Working with MPI

Distributed memory parallelism in Tamaas is implemented with MPI. Due to the bottleneck role of the fast-Fourier transform in Tamaas’ core routines, the data layout of Tamaas is that of FFTW. Tamaas is somewhat affected by limitations of FFTW, and MPI only works on systems with a 2D boundary, i.e. basic_2d, surface_2d and volume_2d model types (which are the most important anyways, since rough contact mechanics can yield different scaling laws in 1D).

MPI support in Tamaas is still experimental, but the following parts are tested:

  • Rough surface generation

  • Surface statistics computation

  • Elastic normal contact

  • Elastic-plastic contact (with DFSANECXXSolver)

  • Dumping models with H5Dumper and NetCDFDumper.

Tip

One can look at examples/plasticity.py for a full example of an elastic-plastic contact simulation that can run in MPI.

Transparent MPI context

Some parts of Tamaas work transparently with MPI and no additional work or logic is needed.

Warning

MPI_Init() is automatically called when importing the tamaas module in Python. While this works transparently most of the time, in some situations, e.g. in Singularity containers, the program can hang if tamaas is imported first. It is therefore advised to run from mpi4py import MPI before import tamaas to avoid issues.

Creating a model

The following snippet creates a model whose global shape is [16, 2048, 2048]:

import tamaas as tm

model = tm.Model(tm.model_type.volume_2d,
                 [0.1, 1, 1], [16, 2048, 2048])
print(model.shape, model.global_shape)

Running this code with mpirun -np 3 will print the following (not necessarily in this order):

[16, 683, 2048] [16, 2048, 2048]
[16, 682, 2048] [16, 2048, 2048]
[16, 683, 2048] [16, 2048, 2048]

Note that the partitioning occurs on the x dimension of the model (see below for more information on the data layout imposed by FFTW).

Creating a rough surface

Similarly, rough surface generators expect a global shape and return the partionned data:

iso = tm.Isopowerlaw2D()
iso.q0, iso.q1, iso.q2, iso.hurst = 4, 4, 32, .5
gen = tm.SurfaceGeneratorRandomPhase2D([2048, 2048])
gen.spectrum = iso

surface = gen.buildSurface()
print(surface.shape, tm.mpi.global_shape(surface.shape))

With mpirun -np 3 this should print:

(682, 2048) [2048, 2048]
(683, 2048) [2048, 2048]
(683, 2048) [2048, 2048]

Handling partitioning edge cases

Under certain conditions, FFTW may assign to one or more processes a size of zero to the x dimension of the model. If that happens, the surface generator will raise a runtime error, which causes a deadlock because it does not exit the processes with zero data. The correct way to handle this edge case is:

from mpi4py import MPI

try:
    gen = tm.SurfaceGeneratorRandomPhase2D([128, 128])
except RuntimeError as e:
    print(e)
    MPI.COMM_WORLD.Abort(1)

This will correctly kill all processes. Alternatively, os._exit() can be used, but one should avoid sys.exit(), as it kills the process by raising an exception, which still results in a deadlock.

Computing statistics

With a model’s data distributed among independent process, computing global properties, like the true contact area, must be done in a collective fashion. This is transparently handled by the Statistics class, e.g. with:

contact = tm.Statistics2D.contact(model.traction)

This gives the correct contact fraction, whereas something like np.mean(model.traction > 0) will give a different result on each processor.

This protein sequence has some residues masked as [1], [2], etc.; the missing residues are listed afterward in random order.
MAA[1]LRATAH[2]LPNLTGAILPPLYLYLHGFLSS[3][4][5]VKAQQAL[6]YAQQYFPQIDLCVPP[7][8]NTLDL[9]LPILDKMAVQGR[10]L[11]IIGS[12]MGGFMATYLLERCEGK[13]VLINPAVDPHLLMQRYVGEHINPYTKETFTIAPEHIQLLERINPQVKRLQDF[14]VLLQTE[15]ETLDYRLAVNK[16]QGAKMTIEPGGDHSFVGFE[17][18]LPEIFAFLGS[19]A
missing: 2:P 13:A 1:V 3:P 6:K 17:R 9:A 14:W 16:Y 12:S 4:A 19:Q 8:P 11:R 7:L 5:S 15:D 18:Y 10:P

Nonlinear solvers

The only nonlinear solver (for plastic contact) that works with MPI is DFSANECXXSolver, which is a C++ implementation of DFSANESolver that works in an MPI context.

Note

Scipy and Numpy use optimized BLAS routines for array operations, while Tamaas does not, which results in serial performance of the C++ implementation of the DF-SANE algorithm being lower than the Scipy version.

Dumping models

The only dumpers that properly works in MPI are the H5Dumper and NetCDFDumper. Output is then as simple as:

from tamaas.dumpers import H5Dumper

H5Dumper('output', all_fields=True) << model

This is useful for doing post-processing separately from the main simulation: the post-processing can then be done in serial.

MPI convenience methods

Not every use case can be handled transparently, but although adapting existing scripts to work in an MPI context can require some work, especially if said scripts rely on numpy and scipy for pre- and post-processing (e.g. constructing a parabolic surface for hertzian contact, computing the total contact area), the module mpi provides some convenience functions to make that task easier. The functions mpi.scatter and mpi.gather can be used to scatter/gather 2D data using the partitioning scheme expected from FFTW (see figure below). The functions mpi.rank and mpi.size are used to determine the local process rank and the total number of processes respectively.

If finer control is needed, the function mpi.local_shape gives the 2D shape of the local data if given the global 2D shape (its counterpart mpi.global_shape does the exact opposite), while mpi.local_offset gives the offset of the local data in the global \(x\) dimension. These two functions mirror FFTW’s own data distribution functions.

_images/mpi_data_distribution.png

2D Data distribution scheme from FFTW. N0 and N1 are the number of points in the \(x\) and \(y\) directions respectively. The array local_N0, indexed by the process rank, give the local size of the \(x\) dimension. The local_offset function gives the offset in \(x\) for each process rank.

The mpi module also contains a function sequential whose return value is meant to be used as a context manager. Within the sequential context the default communicator is MPI_COMM_SELF instead of MPI_COMM_WORLD.

For other MPI functionality not covered by Tamaas that may be required, one can use mpi4py, which in conjunction with the methods in mpi should handle just about any use case.